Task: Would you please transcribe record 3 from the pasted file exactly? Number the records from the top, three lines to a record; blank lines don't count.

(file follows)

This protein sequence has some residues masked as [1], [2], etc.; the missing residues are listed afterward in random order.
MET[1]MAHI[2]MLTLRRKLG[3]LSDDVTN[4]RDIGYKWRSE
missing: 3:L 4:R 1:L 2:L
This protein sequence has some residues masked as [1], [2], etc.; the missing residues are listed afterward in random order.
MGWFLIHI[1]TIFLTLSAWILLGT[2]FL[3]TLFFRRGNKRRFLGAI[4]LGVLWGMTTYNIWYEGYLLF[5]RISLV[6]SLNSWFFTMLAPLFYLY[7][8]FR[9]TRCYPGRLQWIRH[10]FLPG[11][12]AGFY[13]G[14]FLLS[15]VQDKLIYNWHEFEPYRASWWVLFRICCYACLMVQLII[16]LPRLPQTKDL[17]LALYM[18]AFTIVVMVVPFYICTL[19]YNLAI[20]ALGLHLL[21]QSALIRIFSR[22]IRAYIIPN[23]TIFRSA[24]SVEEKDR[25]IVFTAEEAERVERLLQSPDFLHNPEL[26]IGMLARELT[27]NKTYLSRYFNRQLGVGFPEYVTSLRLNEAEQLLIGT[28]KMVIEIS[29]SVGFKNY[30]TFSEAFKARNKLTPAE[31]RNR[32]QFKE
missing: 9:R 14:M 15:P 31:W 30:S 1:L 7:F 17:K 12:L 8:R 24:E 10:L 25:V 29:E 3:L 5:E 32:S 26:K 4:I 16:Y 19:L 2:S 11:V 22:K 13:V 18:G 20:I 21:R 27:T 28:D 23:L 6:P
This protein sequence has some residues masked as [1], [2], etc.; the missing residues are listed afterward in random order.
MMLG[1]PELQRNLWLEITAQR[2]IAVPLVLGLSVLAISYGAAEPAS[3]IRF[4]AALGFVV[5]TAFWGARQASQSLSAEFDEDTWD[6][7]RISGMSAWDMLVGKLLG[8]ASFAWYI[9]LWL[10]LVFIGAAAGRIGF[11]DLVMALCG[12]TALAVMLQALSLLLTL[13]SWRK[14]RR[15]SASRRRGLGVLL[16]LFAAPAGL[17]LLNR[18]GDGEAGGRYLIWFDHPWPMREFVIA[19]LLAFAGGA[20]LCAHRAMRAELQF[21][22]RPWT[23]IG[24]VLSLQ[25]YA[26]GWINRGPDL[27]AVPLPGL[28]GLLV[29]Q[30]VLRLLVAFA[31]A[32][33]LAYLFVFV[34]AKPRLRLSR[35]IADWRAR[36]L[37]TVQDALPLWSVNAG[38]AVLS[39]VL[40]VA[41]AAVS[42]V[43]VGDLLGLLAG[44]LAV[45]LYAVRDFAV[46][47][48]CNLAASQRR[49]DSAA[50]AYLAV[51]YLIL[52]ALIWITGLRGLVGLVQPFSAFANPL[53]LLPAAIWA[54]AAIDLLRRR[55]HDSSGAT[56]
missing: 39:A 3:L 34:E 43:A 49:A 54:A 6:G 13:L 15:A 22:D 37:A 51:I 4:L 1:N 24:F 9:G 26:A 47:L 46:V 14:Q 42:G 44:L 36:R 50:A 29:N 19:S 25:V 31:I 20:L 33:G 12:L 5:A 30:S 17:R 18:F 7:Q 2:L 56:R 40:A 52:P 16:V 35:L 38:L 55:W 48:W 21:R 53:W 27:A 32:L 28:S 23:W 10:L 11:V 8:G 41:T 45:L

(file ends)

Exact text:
This protein sequence has some residues masked as [1], [2], etc.; the missing residues are listed afterward in random order.
MMLG[1]PELQRNLWLEITAQR[2]IAVPLVLGLSVLAISYGAAEPAS[3]IRF[4]AALGFVV[5]TAFWGARQASQSLSAEFDEDTWD[6][7]RISGMSAWDMLVGKLLG[8]ASFAWYI[9]LWL[10]LVFIGAAAGRIGF[11]DLVMALCG[12]TALAVMLQALSLLLTL[13]SWRK[14]RR[15]SASRRRGLGVLL[16]LFAAPAGL[17]LLNR[18]GDGEAGGRYLIWFDHPWPMREFVIA[19]LLAFAGGA[20]LCAHRAMRAELQF[21][22]RPWT[23]IG[24]VLSLQ[25]YA[26]GWINRGPDL[27]AVPLPGL[28]GLLV[29]Q[30]VLRLLVAFA[31]A[32][33]LAYLFVFV[34]AKPRLRLSR[35]IADWRAR[36]L[37]TVQDALPLWSVNAG[38]AVLS[39]VL[40]VA[41]AAVS[42]V[43]VGDLLGLLAG[44]LAV[45]LYAVRDFAV[46][47][48]CNLAASQRR[49]DSAA[50]AYLAV[51]YLIL[52]ALIWITGLRGLVGLVQPFSAFANPL[53]LLPAAIWA[54]AAIDLLRRR[55]HDSSGAT[56]
missing: 39:A 3:L 34:E 43:A 49:A 54:A 6:G 13:L 15:A 22:D 37:A 51:I 4:L 1:N 24:F 9:G 26:A 47:L 46:V 14:Q 42:G 44:L 36:R 50:A 29:N 19:S 25:V 31:I 20:L 33:G 12:L 5:A 30:S 17:R 18:F 7:Q 2:L 56:R 40:A 52:P 16:V 35:L 38:L 55:W 48:W 21:R 53:W 27:A 32:L 28:S 23:W 10:L 11:V 8:G 41:T 45:L